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Dsquared2 Designers Dean and Dan Caten Invite Us Into Their Milan Guest House

Dean and Dan Caten.

Dsquared2 designers Dean and Dan Caten open a private guest house in the heart of Milan filled with eclectic, bespoke design. Originally printed in the 2018 issue of Vogue Arabia.

Located in Milan’s former national energy building, the Dsquared2 headquarters, helmed by founding twin brothers and designers Dean and Dan Caten, is a 1930s brick building from the fascist era. It’s a stone’s throw from 10 Corso Como, one of the most stylish hotspots in Milan, featuring an art gallery, bookshop, garden cafe, and design and fashion store. It’s also home to Ceresio 7, a boutique lifestyle complex with a spa, restaurant, two swimming pools, and a terrace with views of the skyline. “The guest house completes and intensifies our Dsquared2 lifestyle project,” the Catens say.

The grand staircase.

The Canadian brothers moved to Italy in 1992 and were quickly seduced by the Italian way of life. The country is in their blood, after all – their father was born in Casalvieri, and the Catens were recently offered the keys to the city. The guest house offers a modest exterior that gives no hint as to what it harbors. “From the outside, it is rigorous,” concur the designers. “But inside you will find so much that characterizes our style.”

Three floors offer a 500 sqm space, while a 180 sqm terrace presents an intimate outdoor area in the center of the city. The architectural focal point of the front entry room (and more broadly of the whole house), is a grand, sinuous staircase in sage green silk velvet with black wood and a brass banister. It is set against walls featuring floor-to ceiling pivoting mirrors. Welcoming guests is a Rönisch piano. Overhead, a chandelier that previously hung in the hall of the Milano Centrale Train Station floods the room with light, creating contrasts in the otherwise opaque space.

The library.

On the spacious ground level, black slate floors are decorated with silk rugs, establishing the mood of a luxurious gentlemen’s club. To ensure privacy, all the windows in the house are fitted with double screening and dressed with dark curtains. Treated with hot Microtopping – a concrete coating with a modern aesthetic – the walls are textured and accented with two black Marquina marble fireplaces. Adorned with handpainted and embroidered silk wallpaper, a charming alcove is furnished with a large sofa in ivory velvet and satin. “The furniture is all bespoke,” explain the designers. “It reflects and enhances a nostalgic sartorial spirit from the inspiration period, but with contemporary colorways and details, resulting in an eclectic yet modern style.”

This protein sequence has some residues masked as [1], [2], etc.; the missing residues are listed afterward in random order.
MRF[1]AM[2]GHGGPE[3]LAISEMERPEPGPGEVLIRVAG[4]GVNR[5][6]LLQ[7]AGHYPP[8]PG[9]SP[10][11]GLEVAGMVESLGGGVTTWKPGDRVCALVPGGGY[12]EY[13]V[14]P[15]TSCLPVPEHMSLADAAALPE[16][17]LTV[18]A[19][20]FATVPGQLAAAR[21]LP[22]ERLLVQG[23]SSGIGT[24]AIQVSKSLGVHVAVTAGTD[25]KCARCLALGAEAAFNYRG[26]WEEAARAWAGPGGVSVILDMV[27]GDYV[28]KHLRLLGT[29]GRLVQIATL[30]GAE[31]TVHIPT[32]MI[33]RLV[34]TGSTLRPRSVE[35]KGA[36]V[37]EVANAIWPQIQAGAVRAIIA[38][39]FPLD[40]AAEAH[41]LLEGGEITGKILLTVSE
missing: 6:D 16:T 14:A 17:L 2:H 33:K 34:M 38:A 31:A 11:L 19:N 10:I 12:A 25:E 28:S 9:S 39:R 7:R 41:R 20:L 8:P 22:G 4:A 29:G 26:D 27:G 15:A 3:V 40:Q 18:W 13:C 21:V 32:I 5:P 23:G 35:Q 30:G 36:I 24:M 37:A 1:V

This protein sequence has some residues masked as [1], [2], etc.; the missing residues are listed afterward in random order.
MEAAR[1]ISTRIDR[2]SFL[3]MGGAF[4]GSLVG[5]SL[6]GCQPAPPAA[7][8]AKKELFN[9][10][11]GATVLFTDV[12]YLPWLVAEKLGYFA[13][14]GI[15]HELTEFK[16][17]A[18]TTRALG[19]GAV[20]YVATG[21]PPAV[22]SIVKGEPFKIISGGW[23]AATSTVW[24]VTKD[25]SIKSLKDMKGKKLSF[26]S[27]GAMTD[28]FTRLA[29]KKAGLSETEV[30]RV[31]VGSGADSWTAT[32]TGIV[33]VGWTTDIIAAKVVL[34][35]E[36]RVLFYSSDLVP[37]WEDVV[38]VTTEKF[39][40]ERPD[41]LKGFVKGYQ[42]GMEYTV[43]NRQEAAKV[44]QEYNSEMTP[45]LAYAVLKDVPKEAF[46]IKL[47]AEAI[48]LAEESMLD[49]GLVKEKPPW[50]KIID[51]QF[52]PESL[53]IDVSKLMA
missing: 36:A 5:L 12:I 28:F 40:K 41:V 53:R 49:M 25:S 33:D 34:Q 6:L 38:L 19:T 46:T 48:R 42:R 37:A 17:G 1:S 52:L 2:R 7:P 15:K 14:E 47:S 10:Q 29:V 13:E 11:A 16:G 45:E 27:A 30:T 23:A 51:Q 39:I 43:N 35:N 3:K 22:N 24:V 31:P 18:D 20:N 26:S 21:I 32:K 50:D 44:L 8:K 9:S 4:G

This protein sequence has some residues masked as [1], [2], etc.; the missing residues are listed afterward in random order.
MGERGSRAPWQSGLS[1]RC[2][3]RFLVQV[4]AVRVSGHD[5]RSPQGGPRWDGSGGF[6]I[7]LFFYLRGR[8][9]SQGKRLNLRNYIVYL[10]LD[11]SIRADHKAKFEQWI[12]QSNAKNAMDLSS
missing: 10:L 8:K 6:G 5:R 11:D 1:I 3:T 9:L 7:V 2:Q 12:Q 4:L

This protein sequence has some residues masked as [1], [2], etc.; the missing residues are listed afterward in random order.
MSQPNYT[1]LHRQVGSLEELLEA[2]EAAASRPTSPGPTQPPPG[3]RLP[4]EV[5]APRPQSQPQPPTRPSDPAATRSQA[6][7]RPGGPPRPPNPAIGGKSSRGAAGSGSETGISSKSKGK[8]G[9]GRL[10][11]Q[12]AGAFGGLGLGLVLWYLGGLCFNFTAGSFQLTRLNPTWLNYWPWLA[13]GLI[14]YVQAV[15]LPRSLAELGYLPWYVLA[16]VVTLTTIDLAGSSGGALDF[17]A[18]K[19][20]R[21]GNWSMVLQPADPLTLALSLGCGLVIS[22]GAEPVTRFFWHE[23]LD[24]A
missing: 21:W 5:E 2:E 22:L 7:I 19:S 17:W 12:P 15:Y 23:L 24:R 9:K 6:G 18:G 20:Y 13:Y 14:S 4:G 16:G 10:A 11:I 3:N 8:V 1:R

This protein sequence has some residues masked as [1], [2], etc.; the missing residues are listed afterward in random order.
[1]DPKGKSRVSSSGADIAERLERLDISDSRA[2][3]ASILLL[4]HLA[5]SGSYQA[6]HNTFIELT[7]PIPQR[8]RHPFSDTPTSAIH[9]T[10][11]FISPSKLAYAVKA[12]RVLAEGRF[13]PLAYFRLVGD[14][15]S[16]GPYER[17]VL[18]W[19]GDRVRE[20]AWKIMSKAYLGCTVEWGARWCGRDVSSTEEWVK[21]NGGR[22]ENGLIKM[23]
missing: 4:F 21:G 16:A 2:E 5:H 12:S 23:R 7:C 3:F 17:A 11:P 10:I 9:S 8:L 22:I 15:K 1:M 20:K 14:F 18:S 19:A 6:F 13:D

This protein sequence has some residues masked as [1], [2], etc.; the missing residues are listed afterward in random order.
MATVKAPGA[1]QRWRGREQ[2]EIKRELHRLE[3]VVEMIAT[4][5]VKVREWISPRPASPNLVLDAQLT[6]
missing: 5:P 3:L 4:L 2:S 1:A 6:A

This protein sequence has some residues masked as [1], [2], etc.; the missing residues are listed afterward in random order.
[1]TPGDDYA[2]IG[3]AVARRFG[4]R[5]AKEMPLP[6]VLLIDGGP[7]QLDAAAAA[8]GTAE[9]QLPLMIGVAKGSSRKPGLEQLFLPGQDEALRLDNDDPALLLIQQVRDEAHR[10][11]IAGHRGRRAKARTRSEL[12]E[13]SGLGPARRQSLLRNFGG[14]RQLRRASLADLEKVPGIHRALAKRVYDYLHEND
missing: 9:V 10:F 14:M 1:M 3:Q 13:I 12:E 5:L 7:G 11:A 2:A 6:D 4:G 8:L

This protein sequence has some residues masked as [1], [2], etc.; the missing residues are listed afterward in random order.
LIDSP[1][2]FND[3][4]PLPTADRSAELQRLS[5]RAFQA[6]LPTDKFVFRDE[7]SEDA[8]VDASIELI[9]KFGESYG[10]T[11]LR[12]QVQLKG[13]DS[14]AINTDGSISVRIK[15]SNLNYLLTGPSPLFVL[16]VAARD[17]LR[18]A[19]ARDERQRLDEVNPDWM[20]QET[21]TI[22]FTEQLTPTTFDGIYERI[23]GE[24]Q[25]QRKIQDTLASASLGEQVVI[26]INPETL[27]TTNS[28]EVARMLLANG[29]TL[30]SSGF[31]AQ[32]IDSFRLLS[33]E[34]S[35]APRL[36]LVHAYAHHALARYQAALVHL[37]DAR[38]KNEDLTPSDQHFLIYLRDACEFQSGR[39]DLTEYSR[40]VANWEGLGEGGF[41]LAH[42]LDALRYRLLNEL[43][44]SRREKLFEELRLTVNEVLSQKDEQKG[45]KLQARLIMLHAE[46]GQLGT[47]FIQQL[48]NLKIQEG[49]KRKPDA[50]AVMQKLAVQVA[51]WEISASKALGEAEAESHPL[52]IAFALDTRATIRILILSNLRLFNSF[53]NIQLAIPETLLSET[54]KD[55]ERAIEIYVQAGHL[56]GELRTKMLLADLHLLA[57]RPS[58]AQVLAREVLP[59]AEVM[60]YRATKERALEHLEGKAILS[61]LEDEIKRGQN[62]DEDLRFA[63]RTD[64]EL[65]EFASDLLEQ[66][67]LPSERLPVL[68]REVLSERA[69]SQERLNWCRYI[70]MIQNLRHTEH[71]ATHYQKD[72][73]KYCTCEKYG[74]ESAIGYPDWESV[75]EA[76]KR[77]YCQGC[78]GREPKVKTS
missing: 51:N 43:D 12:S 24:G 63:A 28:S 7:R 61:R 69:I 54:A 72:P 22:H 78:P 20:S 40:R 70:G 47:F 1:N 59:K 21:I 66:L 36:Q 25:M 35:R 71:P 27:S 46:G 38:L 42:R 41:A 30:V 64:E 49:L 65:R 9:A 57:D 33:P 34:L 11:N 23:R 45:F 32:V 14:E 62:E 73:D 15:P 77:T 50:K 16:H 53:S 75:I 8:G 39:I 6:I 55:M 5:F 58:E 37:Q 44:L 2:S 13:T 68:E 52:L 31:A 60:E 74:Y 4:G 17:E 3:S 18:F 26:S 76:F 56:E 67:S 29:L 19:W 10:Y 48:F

The lounge area.

The first floor opens up to an oval room lined with black wood canes. In the middle of the space is a brass and wood dining table, which can accommodate up to 20 guests. Two Italianate chandeliers from the 1950s complement the look. A second sitting area consists of a cozy library where artworks, vintage pieces, fashion books, and objects such as a small cabinet of curiosities collected over time by the pair shape a sophisticated, yet personal aura. “We want all our guests to walk in and feel as if they were right at home,” the Catens say. “We had this thought very clear in our minds when we first decided to start the Ceresio 7 guest house.” To the right, a standalone central kitchen in Calacatta marble and steel and paved in teal tiles leads to a small nook where guests can sit on a leather horseshoe shaped bench, or in one of the two fuchsia velvet chairs for a private breakfast. Meanwhile, a large bay window connects the dining area to the terrace, which is surrounded by vegetation.

The dining room.

A gentle push through hidden doors in the wood paneling and guests reach two private rooms; each one featuring a staircase that leads to a large dressing room organized with black slats. “If you take a look at the pieces of art and furniture, they all blend perfectly,” the designers explain. “And this feeling is even more accentuated by a play of mirrors, lights, and reflections. Every detail in this house has been carefully considered. We are perfectionists in everything we do. It applies to both our professional and personal life. It is a state of mind.”

One of the three guest rooms.

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